How I Ditched Debt: Penny Pinchin’ Mom

Published: Monday, March 20, 2017 @ 8:00 AM

In this series, NerdWallet interviews people who have triumphed over debt using a combination of commitment, budgeting and smart financial choices. Their stories may even inspire you to pay off your debt.

A year before Tracie Fobes was married, she declared bankruptcy. It eliminated her debt, but by the time she and her husband had their first child, they’d accumulated $37,000 more debt due primarily to a home equity loan and two auto loans. Fobes said that until they began to have open conversations about money, she hadn’t realized why they had gotten into debt in the first place.

How I Ditched Debt: Penny Pinchin' Mom

Tracie Fobes blogs about her family’s debt repayment journey as the Penny Pinchin’ Mom.

The Missouri couple started their repayment journey in November 2007, and today, they’re free of all consumer debt. Tracie Fobes is a stay-at-home mom and now blogs about family life, money management, saving and finding deals at The Penny Pinchin’ Mom. Here’s their story.

How did you end up in debt?

Tracie Fobes: When our oldest was born, I quit my job to become a stay-at-home mom. This was something that was important to both my husband and I, so we knew it would make our financial situation tight, but it was well worth it. We purchased a brand new minivan right after she was born. At the time, I had another vehicle and owed much more than it was worth. That meant we had to roll that amount into the financing on our van. Our payment had to go up as result. My husband had a pickup as well. While it was a bit older, we still had to take out a loan to make the purchase, which contributed to our debt as well.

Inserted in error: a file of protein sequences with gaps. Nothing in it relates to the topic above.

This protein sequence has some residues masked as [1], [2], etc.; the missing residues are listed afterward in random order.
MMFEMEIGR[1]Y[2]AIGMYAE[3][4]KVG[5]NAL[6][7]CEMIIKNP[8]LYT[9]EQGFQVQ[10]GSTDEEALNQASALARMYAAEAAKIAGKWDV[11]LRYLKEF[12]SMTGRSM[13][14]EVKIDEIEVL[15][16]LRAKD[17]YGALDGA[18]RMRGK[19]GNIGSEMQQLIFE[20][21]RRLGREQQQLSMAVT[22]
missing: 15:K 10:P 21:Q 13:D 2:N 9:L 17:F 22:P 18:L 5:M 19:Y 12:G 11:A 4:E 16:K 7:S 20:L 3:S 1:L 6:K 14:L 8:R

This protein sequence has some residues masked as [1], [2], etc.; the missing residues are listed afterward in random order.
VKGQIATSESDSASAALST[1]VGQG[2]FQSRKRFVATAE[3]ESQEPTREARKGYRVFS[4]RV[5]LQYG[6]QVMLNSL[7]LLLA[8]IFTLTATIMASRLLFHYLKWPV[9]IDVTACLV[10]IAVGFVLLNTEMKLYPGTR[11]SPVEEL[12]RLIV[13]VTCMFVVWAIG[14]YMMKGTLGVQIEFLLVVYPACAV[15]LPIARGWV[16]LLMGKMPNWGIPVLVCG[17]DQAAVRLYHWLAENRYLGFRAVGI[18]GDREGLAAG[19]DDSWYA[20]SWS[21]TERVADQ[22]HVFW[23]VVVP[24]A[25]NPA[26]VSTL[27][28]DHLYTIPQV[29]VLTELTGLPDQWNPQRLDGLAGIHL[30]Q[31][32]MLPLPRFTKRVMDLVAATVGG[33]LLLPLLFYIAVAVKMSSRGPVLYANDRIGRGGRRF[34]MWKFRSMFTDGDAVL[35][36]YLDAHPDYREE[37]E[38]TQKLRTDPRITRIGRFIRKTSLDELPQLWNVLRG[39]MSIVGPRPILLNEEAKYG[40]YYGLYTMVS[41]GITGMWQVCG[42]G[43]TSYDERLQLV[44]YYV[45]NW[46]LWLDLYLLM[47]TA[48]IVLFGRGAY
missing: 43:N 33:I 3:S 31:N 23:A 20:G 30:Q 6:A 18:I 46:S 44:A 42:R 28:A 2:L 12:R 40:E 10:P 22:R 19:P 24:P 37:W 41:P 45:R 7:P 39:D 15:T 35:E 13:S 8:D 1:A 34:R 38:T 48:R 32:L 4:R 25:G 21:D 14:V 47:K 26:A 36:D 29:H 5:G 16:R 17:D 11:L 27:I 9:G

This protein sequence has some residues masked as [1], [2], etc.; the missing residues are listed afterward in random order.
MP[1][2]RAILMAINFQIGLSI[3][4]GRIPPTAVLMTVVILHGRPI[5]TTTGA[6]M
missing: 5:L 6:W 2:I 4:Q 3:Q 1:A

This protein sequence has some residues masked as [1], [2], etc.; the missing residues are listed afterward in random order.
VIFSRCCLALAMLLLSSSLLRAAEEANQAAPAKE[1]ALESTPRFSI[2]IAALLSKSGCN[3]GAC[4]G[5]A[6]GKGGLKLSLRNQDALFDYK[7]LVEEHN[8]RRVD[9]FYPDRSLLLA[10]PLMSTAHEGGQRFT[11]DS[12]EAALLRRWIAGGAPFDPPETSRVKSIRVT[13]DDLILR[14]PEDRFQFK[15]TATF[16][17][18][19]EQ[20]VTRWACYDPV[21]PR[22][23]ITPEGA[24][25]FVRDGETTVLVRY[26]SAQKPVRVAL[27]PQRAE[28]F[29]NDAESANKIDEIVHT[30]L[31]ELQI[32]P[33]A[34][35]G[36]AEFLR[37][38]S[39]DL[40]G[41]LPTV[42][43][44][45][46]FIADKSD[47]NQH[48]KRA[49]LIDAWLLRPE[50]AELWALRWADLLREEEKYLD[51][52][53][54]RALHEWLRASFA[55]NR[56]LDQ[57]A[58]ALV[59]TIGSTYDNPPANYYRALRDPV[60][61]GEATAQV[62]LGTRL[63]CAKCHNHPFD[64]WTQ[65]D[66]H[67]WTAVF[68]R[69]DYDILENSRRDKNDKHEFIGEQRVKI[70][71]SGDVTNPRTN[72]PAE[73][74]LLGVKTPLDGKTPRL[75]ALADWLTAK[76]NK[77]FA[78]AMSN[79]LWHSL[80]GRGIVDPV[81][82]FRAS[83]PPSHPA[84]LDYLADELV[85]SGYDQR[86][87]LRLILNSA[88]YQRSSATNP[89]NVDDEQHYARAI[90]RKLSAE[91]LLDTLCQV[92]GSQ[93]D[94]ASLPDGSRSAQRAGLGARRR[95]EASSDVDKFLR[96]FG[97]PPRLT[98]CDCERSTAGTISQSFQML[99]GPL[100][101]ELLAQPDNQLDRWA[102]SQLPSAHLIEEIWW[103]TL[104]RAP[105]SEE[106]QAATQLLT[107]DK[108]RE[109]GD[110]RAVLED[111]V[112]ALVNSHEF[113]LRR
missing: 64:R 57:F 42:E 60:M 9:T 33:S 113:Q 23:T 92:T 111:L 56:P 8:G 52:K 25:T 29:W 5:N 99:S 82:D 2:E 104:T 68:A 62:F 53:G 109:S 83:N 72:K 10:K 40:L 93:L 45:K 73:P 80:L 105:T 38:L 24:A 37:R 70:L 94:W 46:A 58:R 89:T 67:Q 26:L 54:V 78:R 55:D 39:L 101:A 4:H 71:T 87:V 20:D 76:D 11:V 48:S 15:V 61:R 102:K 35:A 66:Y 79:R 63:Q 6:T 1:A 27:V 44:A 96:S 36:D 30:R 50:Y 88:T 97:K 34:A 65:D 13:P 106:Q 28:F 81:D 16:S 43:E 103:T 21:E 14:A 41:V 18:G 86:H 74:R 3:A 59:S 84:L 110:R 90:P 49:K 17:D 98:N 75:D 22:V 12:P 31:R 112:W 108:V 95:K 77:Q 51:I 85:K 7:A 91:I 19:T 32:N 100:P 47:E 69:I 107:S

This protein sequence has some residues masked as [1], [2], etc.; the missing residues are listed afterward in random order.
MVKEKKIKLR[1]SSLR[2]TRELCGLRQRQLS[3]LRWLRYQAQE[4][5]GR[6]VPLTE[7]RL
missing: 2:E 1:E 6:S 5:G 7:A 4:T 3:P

We also decided that it would be “smart” to pay for things we needed around the house by taking out a home equity loan rather than using credit cards. The interest rate was lower, but it was still a very stupid mistake on our part. We also had one small credit card that did not have much of a balance on it. We really never used cards too often, so we did not have to worry about that.

What triggered your decision to start getting out of debt?

I remember going to dinner with some friends one evening. While money was tight, my husband told me that I just needed to have an evening away from the kids. At the end of the meal, while most of us were using plastic to pay for dinner, my friend pulled out an envelope with cash. I asked her what the cash was for and she started to explain what they were doing and how they were digging themselves out from under their debt. In the back of my mind, I started thinking that if they could do this, why couldn’t we?